For now, I’m going with the personalized hybrid version. I think that the act of thinking hard about what things I want to do without, what things I can do without, and what things I can’t do without, along with which things would enhance or degrade my experience, is exactly what will lead me to better understand how to handle these issues.

My worry is that this isn’t robust over time. Such a procedure requires buy-in, requires motivation. Customization means work. Traditions that survive need to survive for years and generations. If we are to form such a tradition, and I think that we should strive to do so, we will need it to be able to defend and pass itself down from father to son, from mother to daughter, to survive the constant pressures of the world. The constraint binds us, and we must consider it even now.

The first step, however, is still to take back our lives, protect ourselves to get to a place where we can think. This is one way that starts.

 

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6 Responses to Sabbath Commentary

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  2. Daniel Filan says:

    The comments about the kindle don’t resonate with me, perhaps because I use the kindle differently than you do. Firstly, I only read one book at a time on it (at least, of a given type – in fact, I might read my book one day and do some go problems that I have on my kindle another day, but I don’t think that this counts). I also have never used it to make notes or write GoodReads reviews, despite a persistent sense that writing such reviews would be a nice way to contribute to the world. Finally, I think I really do read and think about kindle books as much as physical copies.

    For me, the advantage of a kindle is that (a) the books are slightly cheaper, and (b) I don’t have to have a large number of heavy books in my possession. This is somewhat antithetical to having a nice home, but it means that I can move far away (or even a few blocks away) much more easily than otherwise. This feels very valuable to me because ‘ability to live in whichever region of the world you want to’ feels like important slack to have. I somewhat-recently moved from Australia to the Bay via a large number of short-term internships in various places, so the benefits of mobility feel very salient to me, as do my regrets about the library I left behind.

    • TheZvi says:

      I’ve gone back and forth a few times on Kindle, and owned several of them. Multiple times I’ve thought that I should just give up physical books entirely, only to move back to them. E-books are much easier to read on the subway, which is huge, and yeah saving space can be big. I do think that highlighting cool things is pretty low-hanging fruit if you’re already using a Kindle, so I highly recommend doing that. The reviews I can go either way on, I do have “review ALL the books” as a thing to do at some point when I have free time and nothing else feels urgent (or reviewing books feels more urgent than it currently does).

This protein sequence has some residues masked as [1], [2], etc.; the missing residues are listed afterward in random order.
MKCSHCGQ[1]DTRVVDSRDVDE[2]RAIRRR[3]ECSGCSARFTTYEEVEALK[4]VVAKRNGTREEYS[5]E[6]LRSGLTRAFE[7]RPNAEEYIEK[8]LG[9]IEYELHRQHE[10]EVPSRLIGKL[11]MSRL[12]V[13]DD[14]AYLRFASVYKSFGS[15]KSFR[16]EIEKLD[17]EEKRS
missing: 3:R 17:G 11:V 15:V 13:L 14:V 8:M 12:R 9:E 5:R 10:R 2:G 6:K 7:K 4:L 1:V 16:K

I think “how these things make you feel” is more important, at least for now, than coming up with a universal set of rules. If you read one book at a time and think of them like regular books, then simply saying “I can read the current book on the Kindle” should work fine. It’s probably good to not read multiple books at the same time, although that sometimes leads me to get stuck, e.g. I was reading a Metaethics textbook, and sometimes I just can’t even right now, ya know?

      I do think books are valuable things to have around, but there’s a time in one’s life when buying them doesn’t make sense. There was a two year period I moved NYC->Denver->Boston->NYC->Renton->NYC, which certainly qualified. I’m glad that’s over.

  3. Anonymous says:

    Thank you for these posts. I’ve started fighting the barrage of distractions by uninstalling some of the more addictive apps from my phone, but there’s still a ways to go to reach sustained concentration and reflection. Unfortunately, much as Andrew commented on the previous post, I’m not in quite the right place to do all the full Sabbath thing right now, but it certainly sounds worth trying.

    One little thing that stuck out was putting lighting a fire in the bad basket. This seems like an unnecessary holdover from the Orthodox version. Fires seem quite relaxing and non-burdensome to me.

    • TheZvi says:

      The more I explore distraction, the more important it seems to loom – it’s the curse of the smartphone age, and things have happened so fast we haven’t worked out good solutions yet.

      Having a fire that’s burning is relaxing and non-burdensome. It’s very good. Starting a fire is work – it’s preparatory work. I think this follows the concept of taking care of your business first and then enjoying the consequences later. Certainly the last time my wife and I built a fire, getting it started was a lot of frustration and work, although the payoff was indeed quite nice.

      If you have an automatic fire starter that works like a light switch, I think it’s reasonable to classify that the same way you classify a light switch.

  4. Pingback: Best of Don’t Worry About the Vase | Don't Worry About the Vase